Newbery Honor author Gail Carson Levine has created a stunning new world of flawed gods, unbreakable vows, and ancient omens in this spellbinding story of Kezi, a girl confronted with a terrible destiny.Newbery Honor author Gail Carson Levine has created a stunning new world of flawed gods, unbreakable vows, and ancient omens in this spellbinding story of Kezi, a girl confronted with a terrible destiny.Read Less
Good. Hard Back. 8vo-over 7¾"-9¾" tall. The hard cover has light shelf wear with fade. Name on the outer edge of pages...Light yellowing pages........Check out our books on tape.........We are very careful when we list our books, but sometimes something minor may get by.
Good. Withdrawn former library Preloaded Digital Audio Player. This ex-library Audio player remains clean and tight, but has the usual library stamps and sticker. Great working condition. Headphones not included.
Whether a blessing or a curse for a writer, their work will be judged much by the quality of their previous work. Sadly for Gail Carson Levine, this is far below her usual splendid books. The improbability of the story (even for a fairy tale) is absurd-the god of the winds and Kezi immediately falling in love and living happily ever after. Anyone who noticed the scripture at the beginning should immediately pick up that this is supposed to be a retelling of the story of Jeptha's tragic vow-a different take than Ms. Levine's normal fairy-tale retelling. I found myself arguing with her conclusions more than enjoying the book. Her insinuation that the forbidding of human sacrifice was inserted into Mosaic law after the sacrifice of Adina was absurd, and even though she tried to leave the ending of the story open, I left it with a bad taste in my mouth, and went and listend to O.T. Action News: Jeptha's Vow, to try and get it out.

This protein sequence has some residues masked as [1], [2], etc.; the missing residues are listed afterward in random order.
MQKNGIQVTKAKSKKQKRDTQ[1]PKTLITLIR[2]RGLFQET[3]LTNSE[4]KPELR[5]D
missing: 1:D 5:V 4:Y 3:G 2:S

Though the story itself was interesting enough, it was fairly predictable and I found myself wondering how much longer until the end. When the end finally did come, I discovered that the character development was so lacking, I didn't particularly care if Kezi lived or died, and was just ready to get it over with.
Possibly the main drawback was not that it was lacking Ms. Levine's lovable humor, but that her attempt at delving into the doubt of the monotheistic God fell absolutely flat. This book, in summation, was a disappointment, especially compared to Ms. Levine's other excellent books.
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